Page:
CHARLESTON, W.Va. — “I smoked my first cigarette when I was in 5th grade.”

That confession from a former smoker named Amanda is part of the U.S. Centers for Disease Control and Prevention’s new “Tips From Smokers Campaign.”

On Thursday, Amanda, whose last name was not given, made a stop for the campaign in West Virginia.

She spoke at the Charleston Coliseum and Convention Center alongside Dr. Cathy Slemp, state health officer and commissioner of the Bureau of Public Health in the state Department of Health and Human Resources.

By the end of high school, Amanda estimated she was smoking nearly a pack of cigarettes every day and remained at that level for years.

For her, cigarettes were a mechanism for coping with stress.

“As a smoker I always thought I’d be able to put it down easily when I wanted to,” she said.

“I never thought that I would be smoking when I was pregnant but nicotine is really addictive and I wasn’t able to quit while I was pregnant.”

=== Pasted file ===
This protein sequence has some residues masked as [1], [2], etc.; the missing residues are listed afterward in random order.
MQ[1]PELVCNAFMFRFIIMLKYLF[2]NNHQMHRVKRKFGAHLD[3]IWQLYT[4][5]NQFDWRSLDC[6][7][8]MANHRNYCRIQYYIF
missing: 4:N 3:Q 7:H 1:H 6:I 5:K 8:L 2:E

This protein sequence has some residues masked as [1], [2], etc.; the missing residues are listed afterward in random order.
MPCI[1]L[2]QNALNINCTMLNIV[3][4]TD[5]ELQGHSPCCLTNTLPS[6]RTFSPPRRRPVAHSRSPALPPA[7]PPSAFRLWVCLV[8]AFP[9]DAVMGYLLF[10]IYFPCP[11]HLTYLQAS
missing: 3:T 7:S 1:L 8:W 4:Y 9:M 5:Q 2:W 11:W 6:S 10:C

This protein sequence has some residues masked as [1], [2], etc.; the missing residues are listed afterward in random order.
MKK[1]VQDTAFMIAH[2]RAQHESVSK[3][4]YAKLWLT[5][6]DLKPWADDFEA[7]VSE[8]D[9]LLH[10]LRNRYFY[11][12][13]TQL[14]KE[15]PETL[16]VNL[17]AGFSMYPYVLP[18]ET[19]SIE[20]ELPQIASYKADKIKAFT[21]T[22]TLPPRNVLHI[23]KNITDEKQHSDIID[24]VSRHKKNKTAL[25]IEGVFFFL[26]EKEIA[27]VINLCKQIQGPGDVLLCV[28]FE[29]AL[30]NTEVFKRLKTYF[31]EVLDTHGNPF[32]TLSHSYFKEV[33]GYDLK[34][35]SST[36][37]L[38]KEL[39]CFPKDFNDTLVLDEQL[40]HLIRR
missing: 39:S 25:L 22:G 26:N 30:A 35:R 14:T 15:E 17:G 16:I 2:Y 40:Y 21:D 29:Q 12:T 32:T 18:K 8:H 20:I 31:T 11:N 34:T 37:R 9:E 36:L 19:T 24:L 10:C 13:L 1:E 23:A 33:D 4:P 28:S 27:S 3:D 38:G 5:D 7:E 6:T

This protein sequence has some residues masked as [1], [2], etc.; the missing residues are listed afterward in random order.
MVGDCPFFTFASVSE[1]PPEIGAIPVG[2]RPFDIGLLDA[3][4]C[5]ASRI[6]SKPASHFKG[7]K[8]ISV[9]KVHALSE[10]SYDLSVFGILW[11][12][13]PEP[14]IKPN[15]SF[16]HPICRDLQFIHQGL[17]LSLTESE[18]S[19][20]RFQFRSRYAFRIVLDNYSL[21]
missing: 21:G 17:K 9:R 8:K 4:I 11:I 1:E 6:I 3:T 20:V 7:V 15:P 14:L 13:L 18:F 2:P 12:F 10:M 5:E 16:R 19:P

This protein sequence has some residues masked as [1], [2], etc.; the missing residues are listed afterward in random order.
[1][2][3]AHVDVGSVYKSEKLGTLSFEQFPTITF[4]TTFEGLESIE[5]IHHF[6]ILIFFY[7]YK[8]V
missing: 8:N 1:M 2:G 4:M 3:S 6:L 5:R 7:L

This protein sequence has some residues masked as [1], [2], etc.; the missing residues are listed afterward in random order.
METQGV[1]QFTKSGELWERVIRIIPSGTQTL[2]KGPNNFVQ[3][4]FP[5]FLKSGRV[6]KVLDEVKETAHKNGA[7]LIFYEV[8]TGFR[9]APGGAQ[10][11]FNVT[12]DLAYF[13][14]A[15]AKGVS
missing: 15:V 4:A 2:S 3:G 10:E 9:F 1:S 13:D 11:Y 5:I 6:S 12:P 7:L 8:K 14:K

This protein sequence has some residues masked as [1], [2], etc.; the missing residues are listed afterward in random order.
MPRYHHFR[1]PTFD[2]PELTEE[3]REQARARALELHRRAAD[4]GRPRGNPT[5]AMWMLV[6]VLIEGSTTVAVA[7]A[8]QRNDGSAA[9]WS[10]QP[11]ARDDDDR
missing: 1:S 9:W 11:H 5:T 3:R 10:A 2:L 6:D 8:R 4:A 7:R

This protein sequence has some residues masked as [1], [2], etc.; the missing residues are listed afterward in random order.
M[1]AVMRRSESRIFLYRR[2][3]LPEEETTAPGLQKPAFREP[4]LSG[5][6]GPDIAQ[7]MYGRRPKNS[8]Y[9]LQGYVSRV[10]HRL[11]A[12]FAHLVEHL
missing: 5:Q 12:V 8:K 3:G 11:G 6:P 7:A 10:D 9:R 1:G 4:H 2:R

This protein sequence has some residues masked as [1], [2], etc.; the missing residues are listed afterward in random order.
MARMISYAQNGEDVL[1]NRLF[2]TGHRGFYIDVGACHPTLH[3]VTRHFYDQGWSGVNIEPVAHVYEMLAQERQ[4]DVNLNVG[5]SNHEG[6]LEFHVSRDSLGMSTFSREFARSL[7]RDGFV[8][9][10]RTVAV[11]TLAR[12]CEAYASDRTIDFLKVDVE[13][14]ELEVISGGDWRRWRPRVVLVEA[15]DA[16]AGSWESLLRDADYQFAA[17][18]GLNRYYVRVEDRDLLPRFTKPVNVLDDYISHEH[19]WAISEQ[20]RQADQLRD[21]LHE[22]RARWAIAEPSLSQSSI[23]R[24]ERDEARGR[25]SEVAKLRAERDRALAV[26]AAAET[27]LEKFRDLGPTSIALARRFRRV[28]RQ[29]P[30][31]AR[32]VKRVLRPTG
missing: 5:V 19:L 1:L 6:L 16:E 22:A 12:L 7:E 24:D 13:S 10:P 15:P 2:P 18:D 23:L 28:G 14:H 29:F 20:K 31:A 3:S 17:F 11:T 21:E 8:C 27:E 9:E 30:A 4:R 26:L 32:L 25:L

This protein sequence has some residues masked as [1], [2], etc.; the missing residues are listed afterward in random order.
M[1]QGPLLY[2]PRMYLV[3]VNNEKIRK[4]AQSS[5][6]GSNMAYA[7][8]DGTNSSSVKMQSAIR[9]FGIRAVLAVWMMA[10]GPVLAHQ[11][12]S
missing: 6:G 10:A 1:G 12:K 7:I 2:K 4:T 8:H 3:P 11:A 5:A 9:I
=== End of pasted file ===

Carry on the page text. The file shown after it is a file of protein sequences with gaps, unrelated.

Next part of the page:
Her daughter was born two months early, weighed three pounds and was hospitalized in a neonatal intensive care unit.

“It was a really scary place to be with a new baby,” Amanda said.

Today, Amanda’s daughter is 12 and deals with severe allergy issues that trigger her asthma.

It was about six years ago when Amanda was able to quit smoking for good.

In 2017, the CDC reported West Virginia had the highest adult smoking rate in the United States at 26 percent. Each year, 4,300 West Virginians die from smoking-related illnesses.

Amanda said those who want to quit should keep trying to do so.

“It’s never too late to quit,” she said. “You will notice the health benefits almost immediately and it’s the healthiest thing you can do for yourself.”